Formica rufa Linne

Collingwood, C. A., 1979, The Formicidae (Hymenoptera) of Fennoscandia and Denmark., Fauna Entomologica Scandinavica 8, pp. 1-174: 141-143

publication ID

6175

persistent identifier

http://treatment.plazi.org/id/6F1C6310-71F4-450A-A1EA-74495F628417

treatment provided by

Christiana

scientific name

Formica rufa Linne
status

 

58. Formica rufa Linne  HNS  , 1761

Figs. 169, 171,229-235.

Formica rufa Linne  HNS  , 1761:426; Yarrow, 1954 (redescription).

Worker. Bicoloured red and brownish black with variable degree of depth and size of dorsal dark patch on head and promesonotum. Eyes usually with a few microscopic hairs. Long erect hairs more or less abundant on gula, clypeus, dorsum of head, alitrunk, scale and gaster but never on scape nor on posterior border of occiput. Occasional to few suberect hairs on extensor surfaces of hind tibiae and femora. Frontal triangle reflecting light but often in part with micropunctures. Frons somewhat shining with widely spaced indistinct fine punctures and scattered coarse punctures; coarse and fine punctures widely spaced on disc of first gaster tergite. Funiculus segments two and three always less than twice as long as wide. Length: 4.5-9.0 mm.

Queen. Bicoloured with whole of scutum, gaster and part of occipital area of head normally dark. Scutellum and gaster distinctly shining, never dull. No erect hairs on posterior border of occiput and normally entirely absent on basal face of [[...]] Pubescence on gaster short and sparse. Micropunctures interspersed with [[...]] punctures on disc of first gaster tergite always widely spaced. Length: 9.5-11.0 mm.

Male. Black with most of appendages and genitalia paler. Eyes with few or many erect hairs. Genae below eyes normally without outstanding hairs. Dorsum of head and alitrunk with suberect hairs. Sparse suberect hairs visible at dorsolateral margins of all gaster tergites. Upper margin of hind femora without row of short hairs. Frontal triangle shining with or without micropunctures. Length: 9.0-11.0 mm.

Distribution. Generally common throughout Denmark and Fennoscandia north to approximately latitude 63°. - Locally common in South England and Wales, more local in North England.

Biology. This is the common wood ant of most of lowland Europe building large hill nests of leaves and twigs. Nests may be isolated or in small groups, normally with many queens, up to 100 or more. Various estimates of numbers of workers in a populous nest range from 100,000 to 400,000. This is an aggressive acid squirting but somewhat clumsy species. Foraging trails radiating from a large nest may be up to 100 m or more usually orientated toward suitable aphid bearing trees. Prey is taken somewhat unselectively from both trees and forest floor with any insect, arthropod or earthworm taken back as food to the nest although the main diet as with all species of this group is aphid honey dew. These ants mass in tight clusters on the top of the mound in the early spring sunshine. The first queen laid eggs develop into alate sexuals which fly off the nest early in the summer from May until early July. New nests arise from colony splitting in the spring but occasionally single queens may secure adoption in nests of Formica fusca  HNS  .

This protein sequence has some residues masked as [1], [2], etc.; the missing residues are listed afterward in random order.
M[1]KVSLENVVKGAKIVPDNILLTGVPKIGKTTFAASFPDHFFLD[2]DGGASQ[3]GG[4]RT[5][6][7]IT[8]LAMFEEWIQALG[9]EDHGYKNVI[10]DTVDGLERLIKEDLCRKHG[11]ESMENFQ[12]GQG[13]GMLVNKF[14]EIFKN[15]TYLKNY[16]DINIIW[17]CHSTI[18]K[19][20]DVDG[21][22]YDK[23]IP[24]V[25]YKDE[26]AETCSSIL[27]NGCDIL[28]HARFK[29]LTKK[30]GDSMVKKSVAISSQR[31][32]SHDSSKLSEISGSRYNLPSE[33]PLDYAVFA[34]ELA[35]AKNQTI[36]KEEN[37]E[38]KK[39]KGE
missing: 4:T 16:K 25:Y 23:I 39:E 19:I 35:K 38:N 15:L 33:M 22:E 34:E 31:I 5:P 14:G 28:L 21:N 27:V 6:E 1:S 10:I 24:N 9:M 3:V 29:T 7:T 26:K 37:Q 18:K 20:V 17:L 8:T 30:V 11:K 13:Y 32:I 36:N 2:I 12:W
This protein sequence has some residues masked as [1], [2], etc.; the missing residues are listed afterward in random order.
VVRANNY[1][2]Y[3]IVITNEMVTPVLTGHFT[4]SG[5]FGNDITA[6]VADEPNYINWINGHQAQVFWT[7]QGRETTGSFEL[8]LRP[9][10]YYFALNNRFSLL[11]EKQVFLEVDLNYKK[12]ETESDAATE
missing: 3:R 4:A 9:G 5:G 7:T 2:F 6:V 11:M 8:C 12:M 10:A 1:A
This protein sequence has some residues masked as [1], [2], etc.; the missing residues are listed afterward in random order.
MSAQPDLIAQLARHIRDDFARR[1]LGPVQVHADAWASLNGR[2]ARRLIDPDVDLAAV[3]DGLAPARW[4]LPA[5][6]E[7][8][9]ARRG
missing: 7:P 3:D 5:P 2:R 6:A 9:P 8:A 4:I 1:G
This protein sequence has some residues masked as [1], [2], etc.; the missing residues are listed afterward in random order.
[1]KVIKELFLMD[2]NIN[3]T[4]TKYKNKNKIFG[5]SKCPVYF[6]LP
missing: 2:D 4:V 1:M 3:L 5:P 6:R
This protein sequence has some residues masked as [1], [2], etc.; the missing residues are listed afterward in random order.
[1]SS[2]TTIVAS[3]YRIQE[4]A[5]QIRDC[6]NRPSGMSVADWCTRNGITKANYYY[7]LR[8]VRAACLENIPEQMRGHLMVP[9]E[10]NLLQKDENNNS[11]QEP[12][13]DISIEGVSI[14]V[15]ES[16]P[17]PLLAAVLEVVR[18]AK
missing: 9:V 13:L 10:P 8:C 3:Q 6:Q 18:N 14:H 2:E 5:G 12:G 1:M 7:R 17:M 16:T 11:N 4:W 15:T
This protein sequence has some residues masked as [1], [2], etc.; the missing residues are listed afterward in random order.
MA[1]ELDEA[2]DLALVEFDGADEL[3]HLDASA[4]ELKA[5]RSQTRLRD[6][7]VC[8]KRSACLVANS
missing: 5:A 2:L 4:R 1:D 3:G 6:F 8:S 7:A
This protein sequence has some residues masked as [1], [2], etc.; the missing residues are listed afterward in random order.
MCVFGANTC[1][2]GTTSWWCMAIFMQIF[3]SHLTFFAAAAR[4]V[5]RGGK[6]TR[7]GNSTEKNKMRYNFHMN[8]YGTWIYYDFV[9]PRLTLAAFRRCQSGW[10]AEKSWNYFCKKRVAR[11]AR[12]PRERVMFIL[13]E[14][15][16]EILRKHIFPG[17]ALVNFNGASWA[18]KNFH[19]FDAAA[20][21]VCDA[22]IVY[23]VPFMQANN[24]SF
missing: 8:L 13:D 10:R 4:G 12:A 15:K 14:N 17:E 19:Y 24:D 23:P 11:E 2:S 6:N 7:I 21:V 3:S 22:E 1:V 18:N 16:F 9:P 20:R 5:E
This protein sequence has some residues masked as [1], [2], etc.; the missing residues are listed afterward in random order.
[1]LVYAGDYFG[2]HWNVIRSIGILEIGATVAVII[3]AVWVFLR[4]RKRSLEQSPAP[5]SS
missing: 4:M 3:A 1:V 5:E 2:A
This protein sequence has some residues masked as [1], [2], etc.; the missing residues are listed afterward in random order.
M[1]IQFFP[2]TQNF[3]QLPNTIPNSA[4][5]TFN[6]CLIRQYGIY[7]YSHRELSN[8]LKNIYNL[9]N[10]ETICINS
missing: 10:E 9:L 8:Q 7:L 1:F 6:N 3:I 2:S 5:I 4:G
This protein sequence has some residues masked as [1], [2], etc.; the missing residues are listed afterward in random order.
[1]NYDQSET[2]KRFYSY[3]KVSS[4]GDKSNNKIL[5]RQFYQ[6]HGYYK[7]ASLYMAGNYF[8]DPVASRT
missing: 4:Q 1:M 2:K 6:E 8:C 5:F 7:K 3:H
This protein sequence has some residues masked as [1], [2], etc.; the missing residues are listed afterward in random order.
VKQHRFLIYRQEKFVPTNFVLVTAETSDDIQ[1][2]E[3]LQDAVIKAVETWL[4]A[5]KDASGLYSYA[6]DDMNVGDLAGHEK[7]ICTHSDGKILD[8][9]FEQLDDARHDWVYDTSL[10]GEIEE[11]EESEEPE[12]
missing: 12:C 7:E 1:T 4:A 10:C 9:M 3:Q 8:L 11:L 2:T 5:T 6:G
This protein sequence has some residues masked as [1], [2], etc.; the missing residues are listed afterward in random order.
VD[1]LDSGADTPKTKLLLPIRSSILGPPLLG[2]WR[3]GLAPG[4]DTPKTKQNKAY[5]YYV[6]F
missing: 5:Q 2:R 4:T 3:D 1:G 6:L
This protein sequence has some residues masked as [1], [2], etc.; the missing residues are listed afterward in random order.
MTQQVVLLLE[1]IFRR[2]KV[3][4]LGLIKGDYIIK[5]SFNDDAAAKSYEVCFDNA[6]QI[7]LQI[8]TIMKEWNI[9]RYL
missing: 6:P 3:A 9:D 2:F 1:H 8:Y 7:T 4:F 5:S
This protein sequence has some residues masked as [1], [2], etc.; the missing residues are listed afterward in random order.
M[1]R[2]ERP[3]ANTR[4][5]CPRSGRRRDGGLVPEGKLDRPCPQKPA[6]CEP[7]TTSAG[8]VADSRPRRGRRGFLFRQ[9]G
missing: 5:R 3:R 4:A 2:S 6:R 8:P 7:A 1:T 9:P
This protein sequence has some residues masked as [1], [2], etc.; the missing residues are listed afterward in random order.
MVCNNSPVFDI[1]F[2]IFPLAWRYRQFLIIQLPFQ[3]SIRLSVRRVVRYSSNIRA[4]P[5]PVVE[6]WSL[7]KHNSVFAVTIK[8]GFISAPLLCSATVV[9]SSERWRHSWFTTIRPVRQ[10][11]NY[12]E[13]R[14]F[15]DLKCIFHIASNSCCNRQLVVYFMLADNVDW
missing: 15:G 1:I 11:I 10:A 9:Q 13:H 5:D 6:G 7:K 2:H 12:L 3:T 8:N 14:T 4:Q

A monogynous form of F. rufa  HNS  occurs in continental Europe and probably locally in Sweden but has never been found in England. This is the Formica rufa rufa  HNS  of Gosswald (1941). Average worker size of this form is generally large and samples are usually conspicuously hairy. Many males from such isolated colonies in the Netherlands may have one or more coarse hairs protruding from the genae below the eyes and very occasionally queens may have very short sparse hairs on the basal face of the gaster but all such individuals have the widely spaced puncturation of true F. rufa  HNS  and although workers may have a few hairs on the upper surface of the hind femora they never form a close fringe as in other species. This form has also sometimes been referred to as F. piniphila Schenck  HNS  , 1852. Although generally monogynous, similar hairy specimens occur on the coastal dunes of the Netherlands in polygynous colonies.

Kingdom

Animalia

Phylum

Arthropoda

Class

Insecta

Order

Hymenoptera

Family

Formicidae

Genus

Formica